I'm trying to understand the scan-matching part of Hector SLAM (PPT summary). It seems a little difficult to understand, in some cases, how is it possible to actually perform the alignment of the scans. Can anyone explain about it?

In my case, I'm working with a simulation. I'm moving my robot in a corridor-like featureless environment (only two walls) and I don't get a map. Nevertheless, if I move in a sinewave motion, I'm able to get a map. Moreover, if I have an additional feature, the algorithm even shows the real path as long as this feature is seen (right part of the image), otherwise it shows a very weird-looking oscillatory path which does not resemble a sinewave at all. Something important to notice is that the width of the map is pretty accurate (real=4m, map's=4.014m), and the length of the movement is also somehow accurate (real=15m, map's= 15.47). I'm using a Hokuyo URG-04LX laser range finder, no odometry, no IMU. I'm running in Ubuntu 14.04 and using ROS Indigo.

Generated map by algorithm

I more or less understand how Hector works, but I have no idea about why I'm getting this map and specially trajectory.

Thank you.


3 Answers 3


Imagine someone put you in a wheelchair and blindfolded you, then let you reach your arm out and touch a wall. You could tell how far away the wall was, but as long as you were pushed parallel to the wall, how would you know how far you had gone? You can't count steps or see the end of the hall, so you do not have a way to index your samples of where the wall is.

In a similar way, you have handicapped your robot in the simulation. You state you are using aHokuyo URG 04LX, and you also state that your hall is 15 meters long. The range on that scanner is 4 meters, so it cannot "see" the end of the hall and cannot use that information to index its scans. You are also not providing any odometry, so it can't guess where to index the scans either.

SLAM is simultaneous localization and mapping - if the current "image" (scan) looks just like the previous image, and you provide no odometry, it does not update its position and thus you do not get a map. This is true as long as you move parallel to the wall, which is your problem case.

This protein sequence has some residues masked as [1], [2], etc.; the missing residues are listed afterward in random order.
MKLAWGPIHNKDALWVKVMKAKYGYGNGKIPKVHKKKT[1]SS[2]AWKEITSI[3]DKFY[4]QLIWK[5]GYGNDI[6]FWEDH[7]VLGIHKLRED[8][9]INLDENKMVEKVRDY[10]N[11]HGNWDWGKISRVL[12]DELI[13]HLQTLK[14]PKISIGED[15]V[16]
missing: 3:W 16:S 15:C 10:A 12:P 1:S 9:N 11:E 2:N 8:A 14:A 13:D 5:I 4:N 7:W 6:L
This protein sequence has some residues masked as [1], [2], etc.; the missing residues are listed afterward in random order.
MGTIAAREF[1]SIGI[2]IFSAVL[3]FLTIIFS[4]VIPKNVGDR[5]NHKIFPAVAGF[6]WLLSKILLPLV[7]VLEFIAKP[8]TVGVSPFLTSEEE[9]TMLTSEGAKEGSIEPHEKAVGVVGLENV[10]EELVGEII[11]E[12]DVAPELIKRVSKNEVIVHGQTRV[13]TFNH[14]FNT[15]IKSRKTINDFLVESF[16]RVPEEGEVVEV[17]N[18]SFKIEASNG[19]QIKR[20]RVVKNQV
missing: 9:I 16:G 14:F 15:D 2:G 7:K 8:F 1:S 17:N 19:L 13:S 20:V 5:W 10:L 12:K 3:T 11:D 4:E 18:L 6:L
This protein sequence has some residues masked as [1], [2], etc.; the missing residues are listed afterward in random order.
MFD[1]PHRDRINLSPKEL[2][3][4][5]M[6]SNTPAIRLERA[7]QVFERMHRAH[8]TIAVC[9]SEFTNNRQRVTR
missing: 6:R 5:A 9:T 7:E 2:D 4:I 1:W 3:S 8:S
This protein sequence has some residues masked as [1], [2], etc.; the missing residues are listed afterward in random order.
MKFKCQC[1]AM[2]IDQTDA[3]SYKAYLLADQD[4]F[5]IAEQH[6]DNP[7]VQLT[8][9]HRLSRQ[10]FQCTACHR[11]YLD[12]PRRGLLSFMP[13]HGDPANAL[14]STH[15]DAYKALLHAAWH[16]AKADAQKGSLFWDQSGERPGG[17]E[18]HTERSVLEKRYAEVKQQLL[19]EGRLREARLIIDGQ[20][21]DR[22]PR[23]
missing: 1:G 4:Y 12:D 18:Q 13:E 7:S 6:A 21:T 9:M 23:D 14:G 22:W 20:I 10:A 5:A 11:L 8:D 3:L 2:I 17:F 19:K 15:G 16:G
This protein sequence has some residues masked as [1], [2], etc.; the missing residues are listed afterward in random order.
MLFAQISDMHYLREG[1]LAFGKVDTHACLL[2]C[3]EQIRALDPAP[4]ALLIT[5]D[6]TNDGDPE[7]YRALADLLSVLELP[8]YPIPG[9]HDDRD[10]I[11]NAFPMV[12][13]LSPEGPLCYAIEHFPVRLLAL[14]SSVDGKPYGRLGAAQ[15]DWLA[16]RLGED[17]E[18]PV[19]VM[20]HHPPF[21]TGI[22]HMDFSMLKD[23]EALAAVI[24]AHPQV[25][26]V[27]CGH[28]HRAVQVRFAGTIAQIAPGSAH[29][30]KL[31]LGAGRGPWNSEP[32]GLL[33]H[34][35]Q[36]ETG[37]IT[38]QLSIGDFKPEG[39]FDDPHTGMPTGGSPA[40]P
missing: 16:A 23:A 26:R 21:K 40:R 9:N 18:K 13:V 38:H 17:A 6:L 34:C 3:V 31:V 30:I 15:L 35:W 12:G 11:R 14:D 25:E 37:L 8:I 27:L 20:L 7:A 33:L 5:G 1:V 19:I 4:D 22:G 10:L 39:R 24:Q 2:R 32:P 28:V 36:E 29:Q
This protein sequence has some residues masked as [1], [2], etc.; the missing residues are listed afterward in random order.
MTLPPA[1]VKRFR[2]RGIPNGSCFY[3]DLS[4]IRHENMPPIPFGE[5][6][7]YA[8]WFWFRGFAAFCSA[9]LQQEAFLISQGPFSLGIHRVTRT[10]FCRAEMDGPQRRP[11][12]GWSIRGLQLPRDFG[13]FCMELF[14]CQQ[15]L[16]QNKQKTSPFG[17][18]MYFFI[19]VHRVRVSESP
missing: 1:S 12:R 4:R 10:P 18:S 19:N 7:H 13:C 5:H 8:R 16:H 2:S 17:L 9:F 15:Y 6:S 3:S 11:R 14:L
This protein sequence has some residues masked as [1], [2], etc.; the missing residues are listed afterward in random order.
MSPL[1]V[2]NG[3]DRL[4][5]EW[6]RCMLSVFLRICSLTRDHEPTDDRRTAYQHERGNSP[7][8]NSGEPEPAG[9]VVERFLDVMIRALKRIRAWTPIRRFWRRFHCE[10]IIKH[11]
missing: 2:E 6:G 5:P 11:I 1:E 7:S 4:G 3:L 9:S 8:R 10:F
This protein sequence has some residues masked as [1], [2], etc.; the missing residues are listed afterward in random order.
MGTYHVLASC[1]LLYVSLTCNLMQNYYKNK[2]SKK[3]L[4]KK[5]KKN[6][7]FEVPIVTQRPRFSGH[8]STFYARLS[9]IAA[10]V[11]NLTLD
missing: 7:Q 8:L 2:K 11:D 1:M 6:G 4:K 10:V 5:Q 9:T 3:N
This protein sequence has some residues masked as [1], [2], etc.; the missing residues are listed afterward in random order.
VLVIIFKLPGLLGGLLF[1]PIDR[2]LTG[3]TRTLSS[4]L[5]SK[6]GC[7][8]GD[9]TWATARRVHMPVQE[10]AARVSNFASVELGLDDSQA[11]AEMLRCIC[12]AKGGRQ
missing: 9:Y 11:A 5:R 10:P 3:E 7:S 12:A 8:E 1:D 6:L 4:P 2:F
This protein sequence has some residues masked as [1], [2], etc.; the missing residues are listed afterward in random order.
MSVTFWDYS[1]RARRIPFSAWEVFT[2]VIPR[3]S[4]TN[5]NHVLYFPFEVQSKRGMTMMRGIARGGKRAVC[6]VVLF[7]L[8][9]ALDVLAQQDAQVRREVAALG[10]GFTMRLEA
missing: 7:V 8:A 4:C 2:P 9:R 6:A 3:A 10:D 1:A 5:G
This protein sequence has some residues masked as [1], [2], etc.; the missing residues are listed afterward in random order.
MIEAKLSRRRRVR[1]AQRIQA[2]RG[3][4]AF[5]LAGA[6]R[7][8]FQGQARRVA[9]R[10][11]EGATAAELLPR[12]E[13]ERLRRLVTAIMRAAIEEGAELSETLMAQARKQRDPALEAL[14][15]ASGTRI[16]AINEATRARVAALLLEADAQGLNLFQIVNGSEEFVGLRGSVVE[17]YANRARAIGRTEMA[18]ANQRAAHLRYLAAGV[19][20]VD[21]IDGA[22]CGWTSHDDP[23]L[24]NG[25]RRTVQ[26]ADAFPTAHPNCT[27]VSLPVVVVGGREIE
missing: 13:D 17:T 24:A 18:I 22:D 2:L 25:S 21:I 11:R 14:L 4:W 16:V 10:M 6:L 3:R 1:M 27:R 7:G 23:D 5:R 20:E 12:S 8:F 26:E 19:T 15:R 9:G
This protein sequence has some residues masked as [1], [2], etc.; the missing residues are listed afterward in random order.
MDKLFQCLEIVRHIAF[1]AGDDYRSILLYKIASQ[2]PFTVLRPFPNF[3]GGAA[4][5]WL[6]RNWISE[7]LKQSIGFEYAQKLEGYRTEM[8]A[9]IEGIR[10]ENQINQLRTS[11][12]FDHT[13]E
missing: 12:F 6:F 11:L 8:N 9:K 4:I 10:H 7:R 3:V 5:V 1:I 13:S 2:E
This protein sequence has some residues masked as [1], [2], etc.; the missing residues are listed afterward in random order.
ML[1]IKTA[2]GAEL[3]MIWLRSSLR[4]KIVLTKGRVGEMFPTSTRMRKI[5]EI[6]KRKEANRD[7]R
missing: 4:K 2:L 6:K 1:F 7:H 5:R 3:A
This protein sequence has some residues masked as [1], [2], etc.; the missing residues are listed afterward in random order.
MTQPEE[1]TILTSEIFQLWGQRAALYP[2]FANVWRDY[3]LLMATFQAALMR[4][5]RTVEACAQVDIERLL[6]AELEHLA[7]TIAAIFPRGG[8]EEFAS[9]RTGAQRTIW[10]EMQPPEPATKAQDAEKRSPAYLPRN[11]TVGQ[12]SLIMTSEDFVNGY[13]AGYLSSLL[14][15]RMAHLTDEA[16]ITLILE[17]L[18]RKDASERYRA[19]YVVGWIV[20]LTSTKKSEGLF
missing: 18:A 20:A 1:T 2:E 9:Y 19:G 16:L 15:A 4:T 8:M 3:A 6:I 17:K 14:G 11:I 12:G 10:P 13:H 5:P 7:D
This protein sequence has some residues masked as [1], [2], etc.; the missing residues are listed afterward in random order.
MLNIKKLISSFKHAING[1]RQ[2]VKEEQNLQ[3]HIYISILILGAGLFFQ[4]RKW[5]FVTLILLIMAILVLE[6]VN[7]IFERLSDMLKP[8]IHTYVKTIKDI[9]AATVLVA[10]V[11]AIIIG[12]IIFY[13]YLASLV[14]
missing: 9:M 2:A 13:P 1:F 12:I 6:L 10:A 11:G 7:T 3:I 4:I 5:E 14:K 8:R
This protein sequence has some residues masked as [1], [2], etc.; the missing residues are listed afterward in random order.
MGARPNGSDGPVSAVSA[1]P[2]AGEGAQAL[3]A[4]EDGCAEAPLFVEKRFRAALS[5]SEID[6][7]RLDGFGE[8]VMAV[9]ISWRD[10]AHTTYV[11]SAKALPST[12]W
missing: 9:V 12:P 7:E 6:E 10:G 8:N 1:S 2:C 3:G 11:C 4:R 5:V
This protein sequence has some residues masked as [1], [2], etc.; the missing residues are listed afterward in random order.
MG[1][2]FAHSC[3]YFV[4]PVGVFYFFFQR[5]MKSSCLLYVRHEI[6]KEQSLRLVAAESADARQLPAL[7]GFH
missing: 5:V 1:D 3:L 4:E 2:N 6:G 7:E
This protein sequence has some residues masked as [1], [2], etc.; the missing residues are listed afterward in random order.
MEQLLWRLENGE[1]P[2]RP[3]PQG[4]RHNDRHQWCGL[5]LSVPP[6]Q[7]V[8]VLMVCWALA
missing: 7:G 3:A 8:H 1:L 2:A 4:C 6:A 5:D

When you advance or retreat from a wall (feature) within range, as you do when you take the sinusoidal path, the images are different from one scan to the next. The algorithm looks for the rotation and translation that yields a "best fit" between those two different images and assumes that the difference between the two was due to motion, updates its estimate of location accordingly, then indexes that scan to the new position.

Regarding the path you are shown, I would look for a range issue somewhere, probably in a tangent expression. Always use atan2 instead of atan whenever possible to avoid errors due to quadrant location; (-y)/x and y/(-x) both evaluate to -(y/x) inside an atan expression but those are two totally different angles. :EDIT: See below, but this may also be due to a lack of features.

RECOMMENDATIONS Get a scanner that has a range greater than the hall length, OR reduce the hall length, OR start your craft within "sight" of the end of the hall, OR add features such as alcoves/recesses along the hall to give the algorithm a key point with which it can localize and index.

A final note regarding the alcoves: (In Bruges reference) they must be spaced closer together than the twice the maximum scan range because the craft is operating in the center of the hall. Distance to wall (squared) + distance to alcove (squared) = max range (squared). You need a new feature to enter the frame before the old feature leaves, so if the max distance to one alcove is sqrt (max range (squared) - distance to wall (squared)), then the spacing needs to be less than (or equal, if you enjoy pain and borderline cases) double that distance. Finally note that this is assuming your scanner has a 360 degree view and can see the feature behind it until it passes the maximum scanning range. In actuality your scanner has a 240 degree field of view, but I'll let you work that math out on your own.

:EDIT: With a little further reflection, I don't know that a straight, infinitely long wall (which is what you have if both ends are out of range) is sufficient to provide lateral position estimation. This may also help to explain your weird path. As an easy check, try putting it within sight of the end of the hall without your feature to see if you get the smooth sine you would expect. Then I would add alcoves at the 1x spacing I described above (range^2 - (wall dist)^2) and see if that also fixes it. I would do both of these before hunting through the algorithm for trig out of range errors.


The core part of the HectorSLAM is in the file hector_slam/hector_mapping/include/hector_slam_lib/matcher/ScanMatcher.h and hector_slam/hector_mapping/include/hector_slam_lib/map/OccGridMapUtil.h.

The implementation of the scan matching in HectorSLAM uses the maximum likelihood estimator (MLE), which is implemented in the function estimateTransformationLogLh. LogLh stands for log likelihood function. This video explains the MLE very good: https://www.youtube.com/watch?v=XepXtl9YKwc.

The Hessian derivative matrix is calculated in the function getCompleteHessianDerivs which represents the formula (13) in the paper.


So your path starts out perfect because of the back wall, however because of the lack of features afterward & poor sinusoidal path planned spatial parameters i.e. (amplitude, frequency) w.r.t. speed (wait... speed).

Have you tried increasing the speed of the motors?


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